In recent years, the tension between Palestinian solidarity activists and their opponents on this issue has routinely played out in the specific debate over whether expressing anti-Zionist politics - challenging Palestinian oppression by assigning its responsibility to Israel's status as a Jewish state - is tantamount to anti-Semitism. Although solidarity activists try to debunk this charge by arguing that anti-Zionism isn't anti-Semitism, many remain both unconvinced and troubled by the singling out of Israel for political attack.
Resulting from their condemnation of Israel for its conduct in the current mini-war in Gaza, Palestinian solidarity activists have faced renewed complaints that they're fomenting hate. To deflect this accusation, activists on Twitter have been including a newer phrase, Zionism isn't Judaism, in their tweets.
In terms of its symbolic meaning, Zionism isn't Judaism is being employed to distinguish a political ideology or system that's being targeted - Zionism - from a religious identity - Jewish - that characterizes a majority of the population of Israel. In the eyes of Palestinian solidarity activists, Zionism isn't Judaism helps because it presents a clear delineation of what is and what isn't the intended object of their denunciations.
Zionism isn't Judaism is a clever reconstruction of the earlier anti-Zionism isn't anti-Semitism refrain. By explicitly freeing Judaism from the 'offending' history and politics of Zionism, supporters can feel safe to join a movement that critiques and calls for political change in Israel, but that has no issue with the Jewish people and their religion.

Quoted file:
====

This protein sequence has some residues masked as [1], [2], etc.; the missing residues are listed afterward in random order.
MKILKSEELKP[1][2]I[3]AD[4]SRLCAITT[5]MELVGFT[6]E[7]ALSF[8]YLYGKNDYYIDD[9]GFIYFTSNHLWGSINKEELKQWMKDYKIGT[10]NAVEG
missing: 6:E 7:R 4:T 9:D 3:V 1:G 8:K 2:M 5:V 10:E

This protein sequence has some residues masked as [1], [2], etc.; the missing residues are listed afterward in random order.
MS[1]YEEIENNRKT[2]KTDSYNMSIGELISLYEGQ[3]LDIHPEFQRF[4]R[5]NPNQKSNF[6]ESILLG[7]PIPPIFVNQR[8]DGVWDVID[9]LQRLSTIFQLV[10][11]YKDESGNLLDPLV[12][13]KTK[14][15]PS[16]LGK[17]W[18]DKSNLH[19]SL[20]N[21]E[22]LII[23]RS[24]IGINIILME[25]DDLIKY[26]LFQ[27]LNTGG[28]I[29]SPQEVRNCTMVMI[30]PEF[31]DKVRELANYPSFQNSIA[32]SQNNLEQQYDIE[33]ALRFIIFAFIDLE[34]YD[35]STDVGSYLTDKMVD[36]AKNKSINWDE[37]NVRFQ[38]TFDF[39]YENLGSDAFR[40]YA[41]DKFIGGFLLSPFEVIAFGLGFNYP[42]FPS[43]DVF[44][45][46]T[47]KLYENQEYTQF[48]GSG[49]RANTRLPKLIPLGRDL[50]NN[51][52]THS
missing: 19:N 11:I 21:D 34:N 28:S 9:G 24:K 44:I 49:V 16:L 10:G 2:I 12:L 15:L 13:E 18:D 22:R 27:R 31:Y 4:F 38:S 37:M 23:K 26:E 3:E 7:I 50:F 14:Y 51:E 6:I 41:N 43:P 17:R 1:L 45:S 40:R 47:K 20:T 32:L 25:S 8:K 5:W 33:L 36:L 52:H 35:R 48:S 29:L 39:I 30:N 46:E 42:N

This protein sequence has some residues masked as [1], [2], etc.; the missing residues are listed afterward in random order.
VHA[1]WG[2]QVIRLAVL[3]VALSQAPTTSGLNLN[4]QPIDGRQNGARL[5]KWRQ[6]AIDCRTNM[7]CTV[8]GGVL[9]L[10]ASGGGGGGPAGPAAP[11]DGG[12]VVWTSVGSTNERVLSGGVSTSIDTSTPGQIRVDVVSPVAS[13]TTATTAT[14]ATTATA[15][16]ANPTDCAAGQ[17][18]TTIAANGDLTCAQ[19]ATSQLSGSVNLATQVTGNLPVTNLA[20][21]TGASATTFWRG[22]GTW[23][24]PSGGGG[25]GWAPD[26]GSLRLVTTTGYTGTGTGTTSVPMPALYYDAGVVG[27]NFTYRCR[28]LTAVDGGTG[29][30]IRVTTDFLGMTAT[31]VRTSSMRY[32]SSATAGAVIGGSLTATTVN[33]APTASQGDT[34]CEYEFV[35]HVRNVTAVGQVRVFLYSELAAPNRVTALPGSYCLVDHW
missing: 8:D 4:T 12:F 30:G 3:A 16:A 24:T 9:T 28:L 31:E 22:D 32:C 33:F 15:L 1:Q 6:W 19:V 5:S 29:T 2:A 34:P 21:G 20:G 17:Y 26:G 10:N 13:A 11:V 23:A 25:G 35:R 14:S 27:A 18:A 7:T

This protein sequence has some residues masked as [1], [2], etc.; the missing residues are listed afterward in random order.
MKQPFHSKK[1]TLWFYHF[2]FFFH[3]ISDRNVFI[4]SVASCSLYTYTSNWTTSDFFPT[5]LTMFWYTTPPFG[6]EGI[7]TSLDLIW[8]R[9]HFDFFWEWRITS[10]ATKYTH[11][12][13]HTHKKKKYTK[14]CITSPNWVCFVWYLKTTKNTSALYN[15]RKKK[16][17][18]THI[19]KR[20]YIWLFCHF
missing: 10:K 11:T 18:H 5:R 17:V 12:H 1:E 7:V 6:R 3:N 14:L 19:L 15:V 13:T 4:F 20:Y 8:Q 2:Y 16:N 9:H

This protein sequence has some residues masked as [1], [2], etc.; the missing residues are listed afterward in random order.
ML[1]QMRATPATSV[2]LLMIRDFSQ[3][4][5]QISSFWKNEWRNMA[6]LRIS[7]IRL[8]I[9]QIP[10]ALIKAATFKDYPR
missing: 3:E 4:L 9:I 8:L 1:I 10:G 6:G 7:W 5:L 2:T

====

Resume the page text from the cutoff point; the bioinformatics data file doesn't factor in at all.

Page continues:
Separating Judaism from Zionism yields an additional particular benefit for Jewish supporters of Palestine. Their rejection of Israeli policy can't logically be dismissed as Jewish self-hatred when their religious identity is fully excised from the conception of the State of Israel that's rhetorically established by the meme Zionism isn't Judaism.
Palestinian solidarity activists are using Zionism isn't Judaism on social media to say that Jews aren't the problem, the Zionist state of Israel is the problem, but will this tactic work? Does this meme increase legitimacy by helping to remove doubt about anti-Jewish sentiment in Palestine solidarity? Does it pave the way for more Jews with sympathy for the Palestinians to join the movement? Despite good intentions, the answer is no.